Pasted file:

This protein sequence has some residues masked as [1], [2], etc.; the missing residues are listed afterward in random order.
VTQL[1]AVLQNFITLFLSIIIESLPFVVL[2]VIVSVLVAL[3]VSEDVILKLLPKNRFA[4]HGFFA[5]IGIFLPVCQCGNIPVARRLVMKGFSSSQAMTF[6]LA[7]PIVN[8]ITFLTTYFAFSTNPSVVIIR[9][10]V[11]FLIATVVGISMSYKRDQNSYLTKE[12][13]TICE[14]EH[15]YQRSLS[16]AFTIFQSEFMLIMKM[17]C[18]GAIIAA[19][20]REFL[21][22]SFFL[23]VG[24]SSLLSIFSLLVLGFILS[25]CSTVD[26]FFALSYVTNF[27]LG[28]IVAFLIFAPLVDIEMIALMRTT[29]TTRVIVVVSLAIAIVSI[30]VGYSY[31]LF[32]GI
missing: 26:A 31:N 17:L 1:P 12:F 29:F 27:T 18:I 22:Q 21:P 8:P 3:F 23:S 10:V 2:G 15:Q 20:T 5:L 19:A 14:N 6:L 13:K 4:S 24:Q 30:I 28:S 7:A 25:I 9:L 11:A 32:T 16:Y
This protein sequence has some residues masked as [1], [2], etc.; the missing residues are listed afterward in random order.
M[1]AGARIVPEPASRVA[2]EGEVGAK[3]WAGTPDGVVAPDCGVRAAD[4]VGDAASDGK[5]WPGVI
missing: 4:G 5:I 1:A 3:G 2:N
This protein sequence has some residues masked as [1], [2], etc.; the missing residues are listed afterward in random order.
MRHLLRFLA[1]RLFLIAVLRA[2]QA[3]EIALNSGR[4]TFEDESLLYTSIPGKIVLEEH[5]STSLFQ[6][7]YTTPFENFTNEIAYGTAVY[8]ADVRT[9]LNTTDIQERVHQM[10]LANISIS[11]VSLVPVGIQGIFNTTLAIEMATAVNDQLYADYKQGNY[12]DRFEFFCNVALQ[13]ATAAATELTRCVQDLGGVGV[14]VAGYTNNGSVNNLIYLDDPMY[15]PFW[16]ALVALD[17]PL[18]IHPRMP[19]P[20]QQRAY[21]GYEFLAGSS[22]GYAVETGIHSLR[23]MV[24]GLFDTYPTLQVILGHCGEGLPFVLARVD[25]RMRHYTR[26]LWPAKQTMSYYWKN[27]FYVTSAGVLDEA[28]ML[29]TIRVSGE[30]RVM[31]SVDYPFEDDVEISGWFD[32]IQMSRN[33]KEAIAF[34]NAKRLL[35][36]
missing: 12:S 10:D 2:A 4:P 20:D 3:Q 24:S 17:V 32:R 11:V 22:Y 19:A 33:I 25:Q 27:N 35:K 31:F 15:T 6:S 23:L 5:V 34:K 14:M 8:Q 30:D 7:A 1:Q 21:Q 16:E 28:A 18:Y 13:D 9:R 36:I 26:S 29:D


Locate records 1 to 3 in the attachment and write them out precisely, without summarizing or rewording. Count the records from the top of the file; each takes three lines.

This protein sequence has some residues masked as [1], [2], etc.; the missing residues are listed afterward in random order.
VTQL[1]AVLQNFITLFLSIIIESLPFVVL[2]VIVSVLVAL[3]VSEDVILKLLPKNRFA[4]HGFFA[5]IGIFLPVCQCGNIPVARRLVMKGFSSSQAMTF[6]LA[7]PIVN[8]ITFLTTYFAFSTNPSVVIIR[9][10]V[11]FLIATVVGISMSYKRDQNSYLTKE[12][13]TICE[14]EH[15]YQRSLS[16]AFTIFQSEFMLIMKM[17]C[18]GAIIAA[19][20]REFL[21][22]SFFL[23]VG[24]SSLLSIFSLLVLGFILS[25]CSTVD[26]FFALSYVTNF[27]LG[28]IVAFLIFAPLVDIEMIALMRTT[29]TTRVIVVVSLAIAIVSI[30]VGYSY[31]LF[32]GI
missing: 26:A 31:N 17:L 1:P 12:F 29:F 27:T 18:I 22:Q 21:P 8:P 3:F 23:S 10:V 2:G 15:Q 20:T 5:L 19:A 14:N 6:L 13:K 4:S 24:Q 30:I 28:S 7:A 25:I 9:L 11:A 32:T 16:Y
This protein sequence has some residues masked as [1], [2], etc.; the missing residues are listed afterward in random order.
M[1]AGARIVPEPASRVA[2]EGEVGAK[3]WAGTPDGVVAPDCGVRAAD[4]VGDAASDGK[5]WPGVI
missing: 4:G 5:I 1:A 3:G 2:N
This protein sequence has some residues masked as [1], [2], etc.; the missing residues are listed afterward in random order.
MRHLLRFLA[1]RLFLIAVLRA[2]QA[3]EIALNSGR[4]TFEDESLLYTSIPGKIVLEEH[5]STSLFQ[6][7]YTTPFENFTNEIAYGTAVY[8]ADVRT[9]LNTTDIQERVHQM[10]LANISIS[11]VSLVPVGIQGIFNTTLAIEMATAVNDQLYADYKQGNY[12]DRFEFFCNVALQ[13]ATAAATELTRCVQDLGGVGV[14]VAGYTNNGSVNNLIYLDDPMY[15]PFW[16]ALVALD[17]PL[18]IHPRMP[19]P[20]QQRAY[21]GYEFLAGSS[22]GYAVETGIHSLR[23]MV[24]GLFDTYPTLQVILGHCGEGLPFVLARVD[25]RMRHYTR[26]LWPAKQTMSYYWKN[27]FYVTSAGVLDEA[28]ML[29]TIRVSGE[30]RVM[31]SVDYPFEDDVEISGWFD[32]IQMSRN[33]KEAIAF[34]NAKRLL[35][36]
missing: 12:S 10:D 2:A 4:P 20:D 3:Q 24:S 17:V 32:R 11:V 22:Y 19:A 33:I 25:Q 27:N 35:K 31:F 15:T 6:S 23:L 5:V 34:K 14:M 8:Q 30:D 7:A 1:Q 21:Q 16:E 28:A 18:Y 13:D 9:R 36:I 26:S 29:D